The NEC UltraLite was touted as the world's first notebook PC when it was introduced in 1989. At 4.4 lbs, it was a lot lighter than average laptops back then and thus came across as a benchmark, which helped differentiate between laptops and the new breed of portable computers -- notebooks.
As we cruise along the highway of technology, leaving behind one milestone after another, our gadgets are becoming smaller and smaller. Introduction of laptops and notebooks, improvised versions of traditional desktop computers, is by far the best example of this.
Even though notebooks and laptops don't necessarily mean the same thing, people invariably get confused when trying to differentiate between them, and eventually end up buying the wrong machine. Manufacturers, too, have started to use these two terms interchangeably nowadays, and that has just added to the confusion.
What's in a Name?The term 'laptop' is used for a portable computer, which is almost as good as a desktop PC in terms of performance, but runs on battery. Being small and portable, you can easily place it in your lap and use it; hence the name laptop.
The term 'notebook', on the other hand, refers to a portable computer, even smaller than the laptop in terms of size, but having a greater battery life. In most likelihood, this name is derived from the fact that the early models of notebook PC were A4-sized.
There is also a theory, which suggests that the term notebook came into the picture when manufacturers actually started to phase out traditional laptops, which were relatively large and heavy, and began marketing their portable computers as different types of notebooks, i.e., ultraportable notebooks, thin and light notebooks, etc.
Laptop Vs. NotebookIn 1983, Gavilan Computer Corp. introduced a portable computer named Gavilan SC, with MS-DOS and a 5-MHz Intel 8088 CPU on board. It had the distinction of being the first ever portable computer to be marketed as a 'laptop'. In contrast, 'notebook', a relatively new term, became popular in the late 80s and early 90s with the advent of smaller portable computers, like the NEC UltraLite. Unlike their predecessors, the new machines were small and light, and sported a screen which was usually the size of an A4 paper.
In terms of size, notebooks have a slight edge over laptops as they are smaller, and hence can be easily carried along. (While this difference may not seem obvious today, traditionally it formed the basis of distinction.) Even though it's not a hard and fast rule, portable computers with a screen size of 15 inches and above qualify as laptops and those with a screen size of 14 inches or below are considered notebooks. Both, being portable computers, can be carried along while on the move, but when it comes to convenience, notebooks score some extra points over their counterparts -- with the 'mobility' aspect working in their favor.
While the size comparison does give notebook computers an edge in terms of portability, on the flip side, it acts as a deterrent when it comes to performance. Some of the basic features, like a large full-featured keyboard, disk drive, graphic processing unit, etc., are usually left out in notebooks. As for processing, laptops -- riding high on the powerful CPUs on board -- easily edge out notebooks, and this indirectly contributes to the performance of other units, including the cooling system.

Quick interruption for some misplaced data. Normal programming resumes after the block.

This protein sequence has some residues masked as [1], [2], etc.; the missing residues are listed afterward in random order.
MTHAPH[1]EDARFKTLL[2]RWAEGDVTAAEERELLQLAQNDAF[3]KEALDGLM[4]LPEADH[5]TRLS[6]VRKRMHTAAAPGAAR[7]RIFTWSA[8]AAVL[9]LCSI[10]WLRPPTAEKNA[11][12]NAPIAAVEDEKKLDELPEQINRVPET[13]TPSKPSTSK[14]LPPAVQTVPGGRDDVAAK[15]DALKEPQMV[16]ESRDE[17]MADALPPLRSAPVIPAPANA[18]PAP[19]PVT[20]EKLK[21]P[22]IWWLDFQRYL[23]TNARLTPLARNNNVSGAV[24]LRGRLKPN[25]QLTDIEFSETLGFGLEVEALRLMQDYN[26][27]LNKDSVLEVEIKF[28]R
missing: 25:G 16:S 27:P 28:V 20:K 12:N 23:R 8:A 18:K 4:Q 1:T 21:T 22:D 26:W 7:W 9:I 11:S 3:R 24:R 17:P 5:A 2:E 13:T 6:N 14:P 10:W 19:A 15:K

The cooling system used in laptops is far better than the one used in notebooks. In fact, there is not much of a difference between the cooling system used in desktops and laptops, other than the fact that the one which is used in latter is slightly tweaked to fit it in the portable case.
Laptops are more compatible to hardware change and add-ons compared to notebooks. Usually various drives are integrated into a laptop, which is not the case when it comes to notebooks. You do have the option of attaching these drives externally, but that is not as convenient as an integrated system.
Being small and having relatively less components, notebooks require less power to operate compared to laptops. While the battery life of a laptop ranges between 2-3 hours, depending on your use, that of a notebook ranges between 4-6 hours. Notebooks are less expensive no doubt, but that is because they lack certain features.
Some of the recently introduced notebook models do come with a powerful CPU and all the other features, which their predecessors lacked. For that, however, they have to compromise on size, and having done that, the notebook just doesn't feel like a notebook.
Final WordAt the end of the day, the compact size of notebooks acts as a boon as well as curse. Being small in size means you can easily carry them around, much more conveniently than you can carry laptops, but it also means you have to compromise on a whole lot of features which laptops and desktop PCs offer. In such a scenario, you should make a list of the features that you need in your computer, and based on that decide whether you should opt for a laptop or notebook. If mobility is a priority for you, then a notebook is fine, but if a faster processor and more storage is what you vie for, then you should go for a laptop.
Over a period of time, the notebook-laptop comparison has lost its importance as the difference between the two has reduced by a great extent. While laptops have become considerably small, notebooks are no more restricted to A4 size as they were before. Overall, laptops may have a slight edge, but that is negligible. In fact, you are more likely to come across sources which say that both are same, and using the terms interchangeably is perfectly normal.